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Kikkomen gluten-free


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19 replies to this topic

#1 mamaw

 
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Posted 23 January 2011 - 07:16 AM

I wanted to let everyone know to be on the look-out for Kikkoman gluten-free soy sauce..... this was my favorite before gluten-free so I'm excited they finally have made a gluten-free soy sauce.....
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#2 Lawrence

 
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Posted 20 April 2011 - 09:47 AM

I wanted to let everyone know to be on the look-out for Kikkoman gluten-free soy sauce..... this was my favorite before gluten-free so I'm excited they finally have made a gluten-free soy sauce.....


I just heard about this soy sauce on another website and then several others. I also heard that their regular soy sauces are supposedly gluten-free and there is talk about that on this site. These two thoughts combined compel me to wonder; Why does Kikkoman need to make a soy sauce that is gluten free if they already claim their other soy sauces are naturally gluten-free due to the processes which break down the gluten much like fermentation? Sounds like another money making scheme to me. I've also noticed that according to others it seems that there is no safe standard of gluten, it varies by country/organization. I say if you are not affected then give it a shot. I will mention this to my doctor the next time I see him and then my regular md. It's not that I would go out of my way to by regular soy sauce but if a dish has it then it probably has Kikkoman and should be relatively safe.
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#3 sa1937

 
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Posted 20 April 2011 - 01:55 PM

I would not feel comfortable using the regular Kikkoman soy sauce. It used to be my favorite, too, but I dumped it when I went gluten-free. I am looking forward to trying the new gluten-free version. Anyone know when it's going to be available...or is it already? I haven't yet seen it.

This from the Kikkoman website:
All-purpose Kikkoman Soy Sauce is naturally brewed from wheat, soybeans, water and salt. Like fine wine, Kikkoman Soy Sauce is aged for several months to develop its characteristic rich, yet mellow flavor, appetizing aroma and distinctive reddish-brown color. Besides using it in traditional Asian dishes, try it in mainstream American foods, classic Mediterranean dishes or exotic Caribbean cuisine.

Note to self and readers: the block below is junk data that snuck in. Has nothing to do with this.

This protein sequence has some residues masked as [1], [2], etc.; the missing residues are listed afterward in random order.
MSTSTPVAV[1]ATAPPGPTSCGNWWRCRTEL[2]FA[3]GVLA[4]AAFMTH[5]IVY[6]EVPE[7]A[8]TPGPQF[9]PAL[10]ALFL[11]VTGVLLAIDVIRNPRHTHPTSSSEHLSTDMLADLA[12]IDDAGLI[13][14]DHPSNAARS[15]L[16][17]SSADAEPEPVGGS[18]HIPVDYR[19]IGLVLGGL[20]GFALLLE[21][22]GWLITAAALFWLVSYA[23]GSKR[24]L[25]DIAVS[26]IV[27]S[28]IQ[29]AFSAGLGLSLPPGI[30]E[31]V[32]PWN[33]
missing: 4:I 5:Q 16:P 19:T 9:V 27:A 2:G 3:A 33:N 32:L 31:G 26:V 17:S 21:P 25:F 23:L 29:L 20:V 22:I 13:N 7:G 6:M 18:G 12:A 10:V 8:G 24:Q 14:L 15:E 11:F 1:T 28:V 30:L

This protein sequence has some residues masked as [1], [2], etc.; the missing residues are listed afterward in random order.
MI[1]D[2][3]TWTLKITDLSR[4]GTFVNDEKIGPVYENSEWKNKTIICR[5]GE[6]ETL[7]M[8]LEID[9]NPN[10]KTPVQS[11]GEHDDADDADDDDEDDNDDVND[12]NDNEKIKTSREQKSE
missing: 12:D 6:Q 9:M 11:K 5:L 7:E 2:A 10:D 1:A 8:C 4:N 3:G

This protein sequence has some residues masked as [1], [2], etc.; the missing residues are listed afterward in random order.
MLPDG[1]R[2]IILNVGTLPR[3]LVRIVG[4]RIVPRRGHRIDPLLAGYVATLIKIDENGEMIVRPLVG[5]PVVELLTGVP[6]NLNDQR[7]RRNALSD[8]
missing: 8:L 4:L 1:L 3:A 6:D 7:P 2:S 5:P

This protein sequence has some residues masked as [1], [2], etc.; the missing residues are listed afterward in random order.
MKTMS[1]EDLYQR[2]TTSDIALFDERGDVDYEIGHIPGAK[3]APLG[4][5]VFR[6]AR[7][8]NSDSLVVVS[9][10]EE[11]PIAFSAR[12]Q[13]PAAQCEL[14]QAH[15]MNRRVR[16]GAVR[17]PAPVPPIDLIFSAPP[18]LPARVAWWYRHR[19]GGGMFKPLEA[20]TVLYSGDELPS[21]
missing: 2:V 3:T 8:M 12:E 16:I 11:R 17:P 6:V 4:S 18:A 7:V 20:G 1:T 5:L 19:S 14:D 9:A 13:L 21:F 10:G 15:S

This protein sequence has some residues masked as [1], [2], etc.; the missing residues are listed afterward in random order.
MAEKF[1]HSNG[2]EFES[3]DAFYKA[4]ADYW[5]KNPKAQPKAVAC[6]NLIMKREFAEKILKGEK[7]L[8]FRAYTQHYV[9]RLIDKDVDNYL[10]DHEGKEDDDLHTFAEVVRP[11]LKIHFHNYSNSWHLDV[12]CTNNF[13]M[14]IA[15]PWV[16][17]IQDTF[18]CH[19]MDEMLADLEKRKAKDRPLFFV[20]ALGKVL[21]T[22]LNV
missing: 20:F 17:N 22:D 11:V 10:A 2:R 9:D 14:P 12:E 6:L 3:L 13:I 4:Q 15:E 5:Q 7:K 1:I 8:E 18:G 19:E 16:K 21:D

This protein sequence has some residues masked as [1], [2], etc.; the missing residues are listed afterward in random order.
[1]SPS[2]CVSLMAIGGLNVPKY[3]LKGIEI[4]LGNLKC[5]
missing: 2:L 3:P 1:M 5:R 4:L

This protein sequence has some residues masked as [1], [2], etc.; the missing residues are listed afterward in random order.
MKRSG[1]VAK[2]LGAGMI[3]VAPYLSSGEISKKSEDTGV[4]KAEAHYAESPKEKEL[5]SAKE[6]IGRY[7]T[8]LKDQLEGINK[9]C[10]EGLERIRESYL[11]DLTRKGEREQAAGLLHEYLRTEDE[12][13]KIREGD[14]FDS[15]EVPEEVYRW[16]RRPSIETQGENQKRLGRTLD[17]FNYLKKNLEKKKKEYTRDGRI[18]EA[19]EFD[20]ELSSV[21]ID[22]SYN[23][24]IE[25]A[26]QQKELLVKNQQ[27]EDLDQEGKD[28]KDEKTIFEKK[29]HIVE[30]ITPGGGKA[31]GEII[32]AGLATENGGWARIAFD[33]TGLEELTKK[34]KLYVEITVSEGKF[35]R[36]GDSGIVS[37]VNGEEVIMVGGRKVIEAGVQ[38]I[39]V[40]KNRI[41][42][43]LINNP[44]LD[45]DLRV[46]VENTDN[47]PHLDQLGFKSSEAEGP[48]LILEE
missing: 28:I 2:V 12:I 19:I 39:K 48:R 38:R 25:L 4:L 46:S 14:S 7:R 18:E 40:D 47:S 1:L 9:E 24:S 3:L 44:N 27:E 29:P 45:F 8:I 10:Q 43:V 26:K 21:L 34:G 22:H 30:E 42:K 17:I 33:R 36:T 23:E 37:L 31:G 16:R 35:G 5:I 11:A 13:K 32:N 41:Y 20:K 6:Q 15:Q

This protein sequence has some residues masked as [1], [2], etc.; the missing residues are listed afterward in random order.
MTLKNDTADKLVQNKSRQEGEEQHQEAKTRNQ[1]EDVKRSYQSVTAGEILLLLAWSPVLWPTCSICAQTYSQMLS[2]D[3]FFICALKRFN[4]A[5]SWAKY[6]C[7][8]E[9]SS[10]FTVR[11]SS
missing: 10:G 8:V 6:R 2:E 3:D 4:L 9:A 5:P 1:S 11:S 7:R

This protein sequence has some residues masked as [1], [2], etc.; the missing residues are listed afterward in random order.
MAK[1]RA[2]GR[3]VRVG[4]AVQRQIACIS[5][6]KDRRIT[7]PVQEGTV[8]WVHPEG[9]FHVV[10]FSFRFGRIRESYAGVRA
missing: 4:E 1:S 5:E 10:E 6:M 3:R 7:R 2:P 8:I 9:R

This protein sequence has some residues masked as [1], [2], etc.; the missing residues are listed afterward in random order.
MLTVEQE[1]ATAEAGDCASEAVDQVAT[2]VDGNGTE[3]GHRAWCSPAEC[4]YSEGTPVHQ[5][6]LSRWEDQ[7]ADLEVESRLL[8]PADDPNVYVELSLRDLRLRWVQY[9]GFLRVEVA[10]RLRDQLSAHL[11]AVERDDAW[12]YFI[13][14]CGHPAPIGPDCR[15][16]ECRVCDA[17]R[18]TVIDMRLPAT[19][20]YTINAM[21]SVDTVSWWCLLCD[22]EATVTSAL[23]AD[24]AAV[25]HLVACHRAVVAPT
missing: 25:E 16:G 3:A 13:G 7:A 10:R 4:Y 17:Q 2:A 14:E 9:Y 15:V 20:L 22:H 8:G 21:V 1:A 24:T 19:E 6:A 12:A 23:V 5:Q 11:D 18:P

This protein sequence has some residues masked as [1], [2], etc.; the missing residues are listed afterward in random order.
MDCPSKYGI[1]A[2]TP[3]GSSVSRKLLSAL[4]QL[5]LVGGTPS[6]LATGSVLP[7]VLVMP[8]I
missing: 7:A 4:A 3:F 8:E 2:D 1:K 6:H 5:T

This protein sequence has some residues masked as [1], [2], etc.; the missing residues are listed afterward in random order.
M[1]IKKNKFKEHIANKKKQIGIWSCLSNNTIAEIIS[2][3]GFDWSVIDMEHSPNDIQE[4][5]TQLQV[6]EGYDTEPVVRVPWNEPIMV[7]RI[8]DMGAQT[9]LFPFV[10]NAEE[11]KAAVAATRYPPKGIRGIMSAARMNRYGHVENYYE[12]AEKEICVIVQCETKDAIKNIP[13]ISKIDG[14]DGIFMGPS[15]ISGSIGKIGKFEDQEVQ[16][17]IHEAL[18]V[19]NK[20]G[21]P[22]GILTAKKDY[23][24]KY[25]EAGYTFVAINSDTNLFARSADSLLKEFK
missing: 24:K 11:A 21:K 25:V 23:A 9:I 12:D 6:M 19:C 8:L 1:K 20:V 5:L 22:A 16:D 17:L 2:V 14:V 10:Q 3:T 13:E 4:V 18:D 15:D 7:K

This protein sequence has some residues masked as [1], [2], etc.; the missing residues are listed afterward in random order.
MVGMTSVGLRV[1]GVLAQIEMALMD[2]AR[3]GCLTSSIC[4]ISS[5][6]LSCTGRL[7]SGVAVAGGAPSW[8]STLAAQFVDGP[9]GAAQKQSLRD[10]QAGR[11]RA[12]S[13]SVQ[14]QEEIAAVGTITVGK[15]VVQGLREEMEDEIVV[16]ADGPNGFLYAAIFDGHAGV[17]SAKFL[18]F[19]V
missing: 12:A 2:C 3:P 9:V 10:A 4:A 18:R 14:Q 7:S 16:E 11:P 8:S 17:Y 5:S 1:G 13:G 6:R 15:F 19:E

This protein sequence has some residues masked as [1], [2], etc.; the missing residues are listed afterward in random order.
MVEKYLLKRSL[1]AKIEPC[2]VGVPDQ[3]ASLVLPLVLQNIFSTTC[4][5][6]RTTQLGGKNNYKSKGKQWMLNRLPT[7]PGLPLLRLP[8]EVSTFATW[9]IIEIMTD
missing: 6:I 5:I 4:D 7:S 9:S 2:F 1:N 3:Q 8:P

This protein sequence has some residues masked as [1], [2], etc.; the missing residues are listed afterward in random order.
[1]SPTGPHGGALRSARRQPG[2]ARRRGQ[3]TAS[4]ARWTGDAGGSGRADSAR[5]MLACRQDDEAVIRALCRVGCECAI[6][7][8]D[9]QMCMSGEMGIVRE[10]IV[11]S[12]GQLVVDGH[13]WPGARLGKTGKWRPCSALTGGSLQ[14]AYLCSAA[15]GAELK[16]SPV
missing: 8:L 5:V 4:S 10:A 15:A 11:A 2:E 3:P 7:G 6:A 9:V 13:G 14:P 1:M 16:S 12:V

Ingredients
WATER, WHEAT, SOYBEANS, SALT, SODIUM BENZOATE; LESS THAN 1/10 OF 1% AS A PRESERVATIVE
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Sylvia
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#4 Lawrence

 
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Posted 20 April 2011 - 02:23 PM

It is available and here is the product locator: http://www.kikkomanu...cator/index.php but the results are somewhat limited.

I would not feel comfortable using the regular Kikkoman soy sauce. It used to be my favorite, too, but I dumped it when I went gluten-free. I am looking forward to trying the new gluten-free version. Anyone know when it's going to be available...or is it already? I haven't yet seen it.

This from the Kikkoman website:
All-purpose Kikkoman Soy Sauce is naturally brewed from wheat, soybeans, water and salt. Like fine wine, Kikkoman Soy Sauce is aged for several months to develop its characteristic rich, yet mellow flavor, appetizing aroma and distinctive reddish-brown color. Besides using it in traditional Asian dishes, try it in mainstream American foods, classic Mediterranean dishes or exotic Caribbean cuisine.

Ingredients
WATER, WHEAT, SOYBEANS, SALT, SODIUM BENZOATE; LESS THAN 1/10 OF 1% AS A PRESERVATIVE


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#5 ravenwoodglass

 
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Posted 20 April 2011 - 02:25 PM

It's not that I would go out of my way to by regular soy sauce but if a dish has it then it probably has Kikkoman and should be relatively safe.

Never ever assume a soy sauce is gluten free. Most are made with wheat as well as soy. Regular Kikkoman soy sauce has wheat as the second ingredient even before the soy. I would not touch it.
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Courage does not always roar, sometimes courage is the quiet voice at the end of the day saying
"I will try again tommorrow" (Mary Anne Radmacher)


celiac 49 years - Misdiagnosed for 45
Blood tested and repeatedly negative
Diagnosed by Allergist with elimination diet and diagnosis confirmed by GI in 2002
Misdiagnoses for 15 years were IBS-D, ataxia, migraines, anxiety, depression, fibromyalgia, parathesias, arthritis, livedo reticularis, hairloss, premature menopause, osteoporosis, kidney damage, diverticulosis, prediabetes and ulcers, dermatitis herpeformis
All bold resoved or went into remission with proper diagnosis of Celiac November 2002